Overseas creditors such as China and Japan enabled the U.S. to spend its way out of the recession as they gobbled up 80 percent of the nation’s Treasuries. Now, their holdings are dropping toward the lowest level in a decade, while homegrown investors have picked up the slack.
Shares of high-dividend-yielding companies are trading near the lowest level in almost three years relative to the market, as the prospect of higher interest rates makes these stocks less attractive to investors.
Royal Bank of Scotland Group Plc.’s William O’Donnell, head of the lender’s U.S. treasury strategy, said he sees a 60 percent chance that the Federal Reserve will begin cutting its $85 billion monetary stimulus plan in March.
The Federal Reserve may have understated the staying power of negative effects on U.S. economic growth, according to William O’Donnell, head U.S. government bond strategist at Royal Bank of Scotland Group Plc.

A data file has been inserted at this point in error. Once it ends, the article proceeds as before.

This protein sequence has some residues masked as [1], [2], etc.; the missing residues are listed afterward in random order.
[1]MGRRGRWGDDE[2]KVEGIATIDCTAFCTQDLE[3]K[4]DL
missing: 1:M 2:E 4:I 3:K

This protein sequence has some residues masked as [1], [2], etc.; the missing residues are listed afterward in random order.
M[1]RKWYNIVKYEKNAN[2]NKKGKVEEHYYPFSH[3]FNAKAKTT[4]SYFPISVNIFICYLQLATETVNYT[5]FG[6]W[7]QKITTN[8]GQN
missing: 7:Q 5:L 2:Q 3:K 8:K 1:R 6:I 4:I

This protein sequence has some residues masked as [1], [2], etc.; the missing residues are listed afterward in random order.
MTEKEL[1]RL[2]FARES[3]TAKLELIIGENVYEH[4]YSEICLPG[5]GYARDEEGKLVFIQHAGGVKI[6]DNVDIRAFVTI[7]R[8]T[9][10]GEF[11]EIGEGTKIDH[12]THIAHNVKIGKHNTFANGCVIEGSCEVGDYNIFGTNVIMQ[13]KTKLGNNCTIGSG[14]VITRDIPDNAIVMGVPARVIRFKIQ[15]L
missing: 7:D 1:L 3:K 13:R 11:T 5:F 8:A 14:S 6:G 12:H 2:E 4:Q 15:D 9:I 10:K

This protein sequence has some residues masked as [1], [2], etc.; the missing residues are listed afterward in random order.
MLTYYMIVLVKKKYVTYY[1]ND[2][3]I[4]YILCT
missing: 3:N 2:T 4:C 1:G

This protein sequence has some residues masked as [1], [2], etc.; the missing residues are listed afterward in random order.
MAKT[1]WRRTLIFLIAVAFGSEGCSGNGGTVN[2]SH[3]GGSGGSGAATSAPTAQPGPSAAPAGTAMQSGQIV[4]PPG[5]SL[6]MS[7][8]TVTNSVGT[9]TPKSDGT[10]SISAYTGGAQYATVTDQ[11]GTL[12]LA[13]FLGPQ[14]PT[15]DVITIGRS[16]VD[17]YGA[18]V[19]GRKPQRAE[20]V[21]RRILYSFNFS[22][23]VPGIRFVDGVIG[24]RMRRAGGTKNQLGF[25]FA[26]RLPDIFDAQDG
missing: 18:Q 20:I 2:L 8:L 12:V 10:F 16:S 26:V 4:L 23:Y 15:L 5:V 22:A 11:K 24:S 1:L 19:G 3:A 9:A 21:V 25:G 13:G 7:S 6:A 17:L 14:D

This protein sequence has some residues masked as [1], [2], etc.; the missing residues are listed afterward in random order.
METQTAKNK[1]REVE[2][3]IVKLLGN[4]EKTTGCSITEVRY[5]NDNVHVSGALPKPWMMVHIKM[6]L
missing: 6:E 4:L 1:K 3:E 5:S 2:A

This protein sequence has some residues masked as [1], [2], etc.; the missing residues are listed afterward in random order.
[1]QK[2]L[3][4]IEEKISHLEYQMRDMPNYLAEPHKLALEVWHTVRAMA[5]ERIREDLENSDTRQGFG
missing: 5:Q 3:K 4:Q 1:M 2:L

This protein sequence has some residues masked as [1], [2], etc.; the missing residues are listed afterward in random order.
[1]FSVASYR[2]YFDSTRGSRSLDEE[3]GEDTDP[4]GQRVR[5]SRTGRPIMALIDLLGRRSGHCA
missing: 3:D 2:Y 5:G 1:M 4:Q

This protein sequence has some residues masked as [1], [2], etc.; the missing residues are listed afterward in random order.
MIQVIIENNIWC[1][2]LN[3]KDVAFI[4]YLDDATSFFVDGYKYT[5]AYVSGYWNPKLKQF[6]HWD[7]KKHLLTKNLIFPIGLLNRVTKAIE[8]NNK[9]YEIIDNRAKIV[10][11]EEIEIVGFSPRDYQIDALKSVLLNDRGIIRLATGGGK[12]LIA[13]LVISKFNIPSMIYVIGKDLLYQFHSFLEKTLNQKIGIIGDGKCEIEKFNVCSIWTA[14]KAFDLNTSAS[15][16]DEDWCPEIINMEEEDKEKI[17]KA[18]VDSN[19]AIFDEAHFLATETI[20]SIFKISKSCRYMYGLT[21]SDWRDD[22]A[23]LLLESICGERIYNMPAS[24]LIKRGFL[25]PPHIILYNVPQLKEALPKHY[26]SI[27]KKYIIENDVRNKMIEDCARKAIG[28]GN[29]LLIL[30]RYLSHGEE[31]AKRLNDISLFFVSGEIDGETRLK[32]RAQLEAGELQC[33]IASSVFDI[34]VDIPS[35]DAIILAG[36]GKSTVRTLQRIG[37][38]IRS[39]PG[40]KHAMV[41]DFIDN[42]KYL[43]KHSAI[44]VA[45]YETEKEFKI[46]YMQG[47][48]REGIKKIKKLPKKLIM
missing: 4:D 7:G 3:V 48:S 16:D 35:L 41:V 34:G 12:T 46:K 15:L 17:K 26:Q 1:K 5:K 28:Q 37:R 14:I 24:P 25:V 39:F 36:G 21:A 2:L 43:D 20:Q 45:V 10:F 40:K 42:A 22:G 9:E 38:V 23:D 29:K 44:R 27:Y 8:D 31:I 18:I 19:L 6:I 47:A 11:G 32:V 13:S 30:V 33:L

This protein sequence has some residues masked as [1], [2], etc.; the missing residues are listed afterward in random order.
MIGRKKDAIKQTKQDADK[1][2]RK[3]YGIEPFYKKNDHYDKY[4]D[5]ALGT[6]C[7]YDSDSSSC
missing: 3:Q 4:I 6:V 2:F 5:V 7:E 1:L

Treasuries rose the most in almost two weeks, pushing the 10-year note yield further below the level when the Federal Reserve voted last month to taper its bond purchases, as reports showed an uneven economic expansion.
Treasuries maturing in 3 1/2 to 4 years represent the “sweet spot” in the government bond market because they offer relatively attractive yields and greater protection than longer-maturity debt as yields fluctuate, according to RBS Securities Inc.’s William O’Donnell .
Investors should heed the views of the Federal Reserve on the state of the economy and the need for more debt purchases because “so far they have been right,” according to William O’Donnell of Royal Bank of Scotland Plc.